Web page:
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Informal Saving Organizations in Pakistan

Author

Listed:
  • Muhammad Saqib
  • Sajjad Ahmad
  • Naila Nazir

Abstract

Pakistan is a developing country. The credit associations here are not well established. The means of saving still needs proper attention of authorities to improve it. That’s why people are not attracted to formal organizations. They usually try to save in informal organizations. In the same way the present study also focuses to find the reasons how informal saving groups like ROSCA (Rotating Saving and Credit Associations) are much popular in the rural areas of Pakistan. Many researchers have done their valuable works inside and outside the Pakistan from different angles but this study attempts from another angle and provides new hypothesis to the readers. Cross sectional data has been collected through questionnaire from the people living in rural areas of Pakistan. Salaried class and self employed class are interviewed separately. The data has been analyzed by a simple linear regression model. The empirical results of the study show that ROSCA is much popular in both salaried and self employed classes. Variables taken enter the model statistically significant showing the reasons that how informal self help groups are popular in the study area.

Suggested Citation

  • Muhammad Saqib & Sajjad Ahmad & Naila Nazir, 2017. "Informal Saving Organizations in Pakistan," International Journal of Academic Research in Business and Social Sciences, Human Resource Management Academic Research Society, International Journal of Academic Research in Business and Social Sciences, vol. 7(8), pages 388-397, August.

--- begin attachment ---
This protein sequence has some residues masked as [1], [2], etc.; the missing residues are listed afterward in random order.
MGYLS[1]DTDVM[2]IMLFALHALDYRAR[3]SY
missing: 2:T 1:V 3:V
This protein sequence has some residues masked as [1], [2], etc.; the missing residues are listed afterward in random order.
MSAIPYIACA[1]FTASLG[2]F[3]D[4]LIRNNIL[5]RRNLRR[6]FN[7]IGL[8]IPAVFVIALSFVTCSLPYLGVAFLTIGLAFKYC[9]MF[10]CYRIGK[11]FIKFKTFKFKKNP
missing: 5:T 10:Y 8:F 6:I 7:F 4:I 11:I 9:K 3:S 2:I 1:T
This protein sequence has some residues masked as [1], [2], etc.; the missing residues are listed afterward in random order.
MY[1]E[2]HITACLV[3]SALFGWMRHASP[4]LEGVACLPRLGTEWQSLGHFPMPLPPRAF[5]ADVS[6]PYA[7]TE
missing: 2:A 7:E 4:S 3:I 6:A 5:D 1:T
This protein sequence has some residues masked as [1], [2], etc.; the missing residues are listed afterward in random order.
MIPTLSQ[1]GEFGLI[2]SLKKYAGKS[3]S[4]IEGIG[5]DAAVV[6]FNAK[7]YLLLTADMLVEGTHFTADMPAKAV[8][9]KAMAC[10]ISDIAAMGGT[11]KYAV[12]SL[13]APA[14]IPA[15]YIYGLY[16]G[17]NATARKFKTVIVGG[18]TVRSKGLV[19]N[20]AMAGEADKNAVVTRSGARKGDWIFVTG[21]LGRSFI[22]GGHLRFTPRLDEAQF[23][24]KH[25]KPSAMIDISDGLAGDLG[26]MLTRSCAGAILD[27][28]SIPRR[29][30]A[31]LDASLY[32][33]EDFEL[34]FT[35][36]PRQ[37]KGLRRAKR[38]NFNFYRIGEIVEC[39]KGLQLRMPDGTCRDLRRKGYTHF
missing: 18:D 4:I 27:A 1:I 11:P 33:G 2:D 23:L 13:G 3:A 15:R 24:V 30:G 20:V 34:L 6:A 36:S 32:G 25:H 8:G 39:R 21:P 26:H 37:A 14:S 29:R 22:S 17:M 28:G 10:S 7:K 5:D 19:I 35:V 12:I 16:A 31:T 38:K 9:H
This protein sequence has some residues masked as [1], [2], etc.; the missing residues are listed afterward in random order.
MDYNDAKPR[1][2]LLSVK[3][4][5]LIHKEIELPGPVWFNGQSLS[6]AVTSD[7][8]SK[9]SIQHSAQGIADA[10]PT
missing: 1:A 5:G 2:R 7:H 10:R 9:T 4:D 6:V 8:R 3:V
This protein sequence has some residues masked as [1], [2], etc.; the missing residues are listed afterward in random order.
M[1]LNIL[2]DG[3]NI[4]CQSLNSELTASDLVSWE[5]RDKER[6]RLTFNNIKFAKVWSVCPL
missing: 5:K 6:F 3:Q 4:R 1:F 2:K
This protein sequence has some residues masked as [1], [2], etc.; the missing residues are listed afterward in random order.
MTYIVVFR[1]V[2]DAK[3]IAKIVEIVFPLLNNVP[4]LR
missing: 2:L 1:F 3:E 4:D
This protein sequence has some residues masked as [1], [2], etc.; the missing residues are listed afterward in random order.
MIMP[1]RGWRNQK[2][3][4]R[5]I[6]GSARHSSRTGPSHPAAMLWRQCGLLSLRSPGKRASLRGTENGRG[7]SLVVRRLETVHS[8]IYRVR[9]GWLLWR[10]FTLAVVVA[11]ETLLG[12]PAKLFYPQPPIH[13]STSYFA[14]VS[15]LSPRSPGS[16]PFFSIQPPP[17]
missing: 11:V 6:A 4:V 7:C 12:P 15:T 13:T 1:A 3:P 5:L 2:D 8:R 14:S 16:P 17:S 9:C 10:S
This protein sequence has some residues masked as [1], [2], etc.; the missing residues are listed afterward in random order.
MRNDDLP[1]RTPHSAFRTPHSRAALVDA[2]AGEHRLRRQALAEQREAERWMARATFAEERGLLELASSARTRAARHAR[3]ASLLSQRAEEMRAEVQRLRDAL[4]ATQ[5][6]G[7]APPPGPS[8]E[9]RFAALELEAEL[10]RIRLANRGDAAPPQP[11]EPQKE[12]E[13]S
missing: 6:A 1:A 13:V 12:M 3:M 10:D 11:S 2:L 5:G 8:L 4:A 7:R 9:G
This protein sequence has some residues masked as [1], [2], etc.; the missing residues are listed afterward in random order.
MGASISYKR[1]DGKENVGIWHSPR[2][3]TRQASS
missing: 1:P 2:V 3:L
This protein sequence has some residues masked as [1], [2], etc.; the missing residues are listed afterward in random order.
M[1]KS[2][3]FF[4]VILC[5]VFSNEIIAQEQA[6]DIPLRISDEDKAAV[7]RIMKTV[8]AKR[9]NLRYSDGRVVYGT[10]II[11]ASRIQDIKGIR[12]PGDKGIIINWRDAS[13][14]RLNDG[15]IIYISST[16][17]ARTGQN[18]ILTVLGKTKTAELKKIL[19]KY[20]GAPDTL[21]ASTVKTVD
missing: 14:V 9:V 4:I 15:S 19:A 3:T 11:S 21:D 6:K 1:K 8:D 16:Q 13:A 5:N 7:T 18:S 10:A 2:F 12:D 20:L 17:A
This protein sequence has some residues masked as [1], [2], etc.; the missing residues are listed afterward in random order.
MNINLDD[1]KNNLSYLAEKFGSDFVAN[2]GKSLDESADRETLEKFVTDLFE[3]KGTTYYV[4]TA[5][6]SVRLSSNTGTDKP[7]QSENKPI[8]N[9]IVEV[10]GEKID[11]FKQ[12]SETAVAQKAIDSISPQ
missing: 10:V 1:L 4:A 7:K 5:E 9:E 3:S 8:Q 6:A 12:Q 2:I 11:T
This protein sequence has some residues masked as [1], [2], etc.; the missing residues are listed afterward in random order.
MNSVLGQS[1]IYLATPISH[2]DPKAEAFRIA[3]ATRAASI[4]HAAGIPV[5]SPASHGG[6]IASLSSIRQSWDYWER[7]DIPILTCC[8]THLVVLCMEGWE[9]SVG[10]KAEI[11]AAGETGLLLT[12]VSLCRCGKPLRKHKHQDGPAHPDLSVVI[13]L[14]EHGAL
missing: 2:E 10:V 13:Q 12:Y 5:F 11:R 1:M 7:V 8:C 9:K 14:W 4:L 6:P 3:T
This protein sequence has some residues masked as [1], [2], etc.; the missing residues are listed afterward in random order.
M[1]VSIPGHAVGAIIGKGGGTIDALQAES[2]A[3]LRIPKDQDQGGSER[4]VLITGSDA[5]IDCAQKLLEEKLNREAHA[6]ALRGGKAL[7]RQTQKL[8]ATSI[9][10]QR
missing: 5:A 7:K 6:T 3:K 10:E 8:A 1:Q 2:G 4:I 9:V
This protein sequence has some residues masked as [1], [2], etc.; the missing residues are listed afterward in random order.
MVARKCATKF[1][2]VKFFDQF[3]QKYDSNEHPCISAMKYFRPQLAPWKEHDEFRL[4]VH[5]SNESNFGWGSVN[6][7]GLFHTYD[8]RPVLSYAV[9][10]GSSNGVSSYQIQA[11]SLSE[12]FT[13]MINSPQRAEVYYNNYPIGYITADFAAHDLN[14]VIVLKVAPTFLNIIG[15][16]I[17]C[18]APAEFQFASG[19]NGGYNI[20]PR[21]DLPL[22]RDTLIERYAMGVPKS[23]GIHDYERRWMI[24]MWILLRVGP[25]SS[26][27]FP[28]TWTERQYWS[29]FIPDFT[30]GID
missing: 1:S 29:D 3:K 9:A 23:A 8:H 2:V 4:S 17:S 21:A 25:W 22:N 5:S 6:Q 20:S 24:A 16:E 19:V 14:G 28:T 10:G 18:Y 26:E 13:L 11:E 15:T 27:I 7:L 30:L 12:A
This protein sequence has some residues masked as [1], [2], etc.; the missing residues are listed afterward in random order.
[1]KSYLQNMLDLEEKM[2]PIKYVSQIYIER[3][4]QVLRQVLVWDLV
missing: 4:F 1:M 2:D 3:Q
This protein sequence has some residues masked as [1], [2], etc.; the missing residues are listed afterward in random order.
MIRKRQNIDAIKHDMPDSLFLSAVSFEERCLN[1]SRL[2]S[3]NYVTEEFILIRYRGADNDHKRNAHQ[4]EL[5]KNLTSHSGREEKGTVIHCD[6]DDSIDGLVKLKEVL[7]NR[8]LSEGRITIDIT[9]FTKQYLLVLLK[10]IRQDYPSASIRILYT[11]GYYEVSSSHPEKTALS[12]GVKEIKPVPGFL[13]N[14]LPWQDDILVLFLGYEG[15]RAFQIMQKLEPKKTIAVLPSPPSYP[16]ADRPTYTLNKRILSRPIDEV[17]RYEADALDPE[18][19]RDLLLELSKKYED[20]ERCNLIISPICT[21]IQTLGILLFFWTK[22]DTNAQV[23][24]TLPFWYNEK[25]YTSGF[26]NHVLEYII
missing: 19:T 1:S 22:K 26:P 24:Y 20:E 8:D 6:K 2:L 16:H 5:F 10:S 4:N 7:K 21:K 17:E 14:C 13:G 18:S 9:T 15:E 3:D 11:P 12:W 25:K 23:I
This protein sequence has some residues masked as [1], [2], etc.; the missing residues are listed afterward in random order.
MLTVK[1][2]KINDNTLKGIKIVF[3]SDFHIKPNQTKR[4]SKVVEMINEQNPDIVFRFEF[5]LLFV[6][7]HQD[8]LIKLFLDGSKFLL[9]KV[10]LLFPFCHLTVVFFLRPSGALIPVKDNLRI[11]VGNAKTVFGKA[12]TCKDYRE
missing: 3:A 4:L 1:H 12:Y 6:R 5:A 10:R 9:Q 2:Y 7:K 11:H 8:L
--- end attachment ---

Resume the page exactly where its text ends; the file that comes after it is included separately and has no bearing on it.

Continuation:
• Handle: RePEc:hur:ijarbs:v:7:y:2017:i:8:p:388-397
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    References listed on IDEAS

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    1. Besley, Timothy & Coate, Stephen & Loury, Glenn, 1993. "The Economics of Rotating Savings and Credit Associations," American Economic Review, American Economic Association, vol. 83(4), pages 792-810, September.
    2. Olivier Dagnelie & Philippe Lemay‐Boucher, 2012. "Rosca Participation in Benin: A Commitment Issue," Oxford Bulletin of Economics and Statistics, Department of Economics, University of Oxford, vol. 74(2), pages 235-252, April.
    3. Handa, Sudhanshu & Kirton, Claremont, 1999. "The economics of rotating savings and credit associations: evidence from the Jamaican 'Partner'," Journal of Development Economics, Elsevier, vol. 60(1), pages 173-194, October.
    4. Muhammad Farooq Arby & Muhammad Jahanzeb Malik & Muhammad Nadim Hanif, 2010. "The Size of Informal Economy in Pakistan," SBP Working Paper Series 33, State Bank of Pakistan, Research Department.
    5. Levenson, Alec R. & Besley, Timothy, 1996. "The anatomy of an informal financial market: Rosca participation in Taiwan," Journal of Development Economics, Elsevier, vol. 51(1), pages 45-68, October.
    6. Timothy Besley & Stephen Coate & Glenn Loury, 1994. "Rotating Savings and Credit Associations, Credit Markets and Efficiency," Review of Economic Studies, Oxford University Press, vol. 61(4), pages 701-719.
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